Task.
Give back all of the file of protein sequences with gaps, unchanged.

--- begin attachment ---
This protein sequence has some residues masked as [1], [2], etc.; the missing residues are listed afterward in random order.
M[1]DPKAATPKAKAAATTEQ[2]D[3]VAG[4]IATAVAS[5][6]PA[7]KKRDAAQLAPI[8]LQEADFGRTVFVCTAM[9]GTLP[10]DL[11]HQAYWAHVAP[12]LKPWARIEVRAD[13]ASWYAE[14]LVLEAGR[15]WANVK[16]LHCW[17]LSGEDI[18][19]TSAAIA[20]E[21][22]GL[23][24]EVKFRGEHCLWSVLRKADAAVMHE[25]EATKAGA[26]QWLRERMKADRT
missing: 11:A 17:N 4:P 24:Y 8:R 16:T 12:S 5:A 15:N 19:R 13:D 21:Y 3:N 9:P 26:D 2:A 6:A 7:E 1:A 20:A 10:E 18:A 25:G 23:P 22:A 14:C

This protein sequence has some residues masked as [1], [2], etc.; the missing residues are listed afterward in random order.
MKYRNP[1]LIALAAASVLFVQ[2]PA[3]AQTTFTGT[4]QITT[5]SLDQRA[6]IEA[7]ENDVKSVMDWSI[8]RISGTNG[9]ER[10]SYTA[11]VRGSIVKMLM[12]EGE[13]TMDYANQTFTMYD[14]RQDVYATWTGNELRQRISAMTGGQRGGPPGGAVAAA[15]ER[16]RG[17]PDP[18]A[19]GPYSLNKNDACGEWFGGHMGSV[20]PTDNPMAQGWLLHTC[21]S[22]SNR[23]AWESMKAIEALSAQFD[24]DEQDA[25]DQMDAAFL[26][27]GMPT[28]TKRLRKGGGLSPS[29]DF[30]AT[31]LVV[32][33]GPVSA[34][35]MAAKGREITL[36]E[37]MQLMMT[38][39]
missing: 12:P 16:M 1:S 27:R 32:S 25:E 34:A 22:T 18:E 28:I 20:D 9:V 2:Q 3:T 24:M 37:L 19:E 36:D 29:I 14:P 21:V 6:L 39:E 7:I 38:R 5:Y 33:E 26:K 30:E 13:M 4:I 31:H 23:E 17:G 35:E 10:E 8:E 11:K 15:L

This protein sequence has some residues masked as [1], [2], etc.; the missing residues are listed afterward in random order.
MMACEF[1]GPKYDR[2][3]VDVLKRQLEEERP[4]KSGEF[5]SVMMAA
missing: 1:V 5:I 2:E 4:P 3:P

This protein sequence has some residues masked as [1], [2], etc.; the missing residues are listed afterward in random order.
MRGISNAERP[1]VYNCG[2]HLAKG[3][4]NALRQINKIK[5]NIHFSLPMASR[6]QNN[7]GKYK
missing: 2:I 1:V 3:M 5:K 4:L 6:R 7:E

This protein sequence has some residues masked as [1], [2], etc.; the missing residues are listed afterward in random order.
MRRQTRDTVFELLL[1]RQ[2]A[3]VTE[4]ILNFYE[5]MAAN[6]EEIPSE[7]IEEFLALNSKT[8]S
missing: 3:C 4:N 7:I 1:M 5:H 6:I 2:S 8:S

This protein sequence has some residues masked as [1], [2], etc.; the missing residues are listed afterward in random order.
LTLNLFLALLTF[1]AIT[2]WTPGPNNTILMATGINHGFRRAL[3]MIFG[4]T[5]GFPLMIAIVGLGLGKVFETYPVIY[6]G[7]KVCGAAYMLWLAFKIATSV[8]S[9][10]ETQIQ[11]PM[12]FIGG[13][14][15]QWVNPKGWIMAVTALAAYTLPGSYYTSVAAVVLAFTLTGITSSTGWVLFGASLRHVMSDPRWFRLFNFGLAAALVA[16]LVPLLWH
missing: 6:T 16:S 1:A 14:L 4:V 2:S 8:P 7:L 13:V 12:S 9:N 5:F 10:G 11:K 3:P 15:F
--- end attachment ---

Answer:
This protein sequence has some residues masked as [1], [2], etc.; the missing residues are listed afterward in random order.
M[1]DPKAATPKAKAAATTEQ[2]D[3]VAG[4]IATAVAS[5][6]PA[7]KKRDAAQLAPI[8]LQEADFGRTVFVCTAM[9]GTLP[10]DL[11]HQAYWAHVAP[12]LKPWARIEVRAD[13]ASWYAE[14]LVLEAGR[15]WANVK[16]LHCW[17]LSGEDI[18][19]TSAAIA[20]E[21][22]GL[23][24]EVKFRGEHCLWSVLRKADAAVMHE[25]EATKAGA[26]QWLRERMKADRT
missing: 11:A 17:N 4:P 24:Y 8:R 16:T 12:S 5:A 15:N 19:R 13:D 21:Y 3:N 9:P 26:D 2:A 6:A 7:E 1:A 20:A 10:E 18:A 25:G 23:P 22:A 14:C

This protein sequence has some residues masked as [1], [2], etc.; the missing residues are listed afterward in random order.
MKYRNP[1]LIALAAASVLFVQ[2]PA[3]AQTTFTGT[4]QITT[5]SLDQRA[6]IEA[7]ENDVKSVMDWSI[8]RISGTNG[9]ER[10]SYTA[11]VRGSIVKMLM[12]EGE[13]TMDYANQTFTMYD[14]RQDVYATWTGNELRQRISAMTGGQRGGPPGGAVAAA[15]ER[16]RG[17]PDP[18]A[19]GPYSLNKNDACGEWFGGHMGSV[20]PTDNPMAQGWLLHTC[21]S[22]SNR[23]AWESMKAIEALSAQFD[24]DEQDA[25]DQMDAAFL[26][27]GMPT[28]TKRLRKGGGLSPS[29]DF[30]AT[31]LVV[32][33]GPVSA[34][35]MAAKGREITL[36]E[37]MQLMMT[38][39]
missing: 12:P 16:M 1:S 27:R 32:S 25:E 34:A 22:T 18:E 28:I 20:D 9:V 2:Q 3:T 24:M 37:L 19:E 36:D 29:I 14:P 21:V 6:L 39:E 7:I 38:R 5:Y 33:E 26:K 30:E 13:M 4:I 31:H 23:E 17:G 35:E 10:E 8:E 11:K 15:L

This protein sequence has some residues masked as [1], [2], etc.; the missing residues are listed afterward in random order.
MMACEF[1]GPKYDR[2][3]VDVLKRQLEEERP[4]KSGEF[5]SVMMAA
missing: 1:V 5:I 2:E 4:P 3:P

This protein sequence has some residues masked as [1], [2], etc.; the missing residues are listed afterward in random order.
MRGISNAERP[1]VYNCG[2]HLAKG[3][4]NALRQINKIK[5]NIHFSLPMASR[6]QNN[7]GKYK
missing: 2:I 1:V 3:M 5:K 4:L 6:R 7:E

This protein sequence has some residues masked as [1], [2], etc.; the missing residues are listed afterward in random order.
MRRQTRDTVFELLL[1]RQ[2]A[3]VTE[4]ILNFYE[5]MAAN[6]EEIPSE[7]IEEFLALNSKT[8]S
missing: 3:C 4:N 7:I 1:M 5:H 6:I 2:S 8:S

This protein sequence has some residues masked as [1], [2], etc.; the missing residues are listed afterward in random order.
LTLNLFLALLTF[1]AIT[2]WTPGPNNTILMATGINHGFRRAL[3]MIFG[4]T[5]GFPLMIAIVGLGLGKVFETYPVIY[6]G[7]KVCGAAYMLWLAFKIATSV[8]S[9][10]ETQIQ[11]PM[12]FIGG[13][14][15]QWVNPKGWIMAVTALAAYTLPGSYYTSVAAVVLAFTLTGITSSTGWVLFGASLRHVMSDPRWFRLFNFGLAAALVA[16]LVPLLWH
missing: 6:T 16:S 1:A 14:L 4:V 2:S 8:P 7:L 13:V 12:S 9:N 5:F 10:G 11:K 3:P 15:F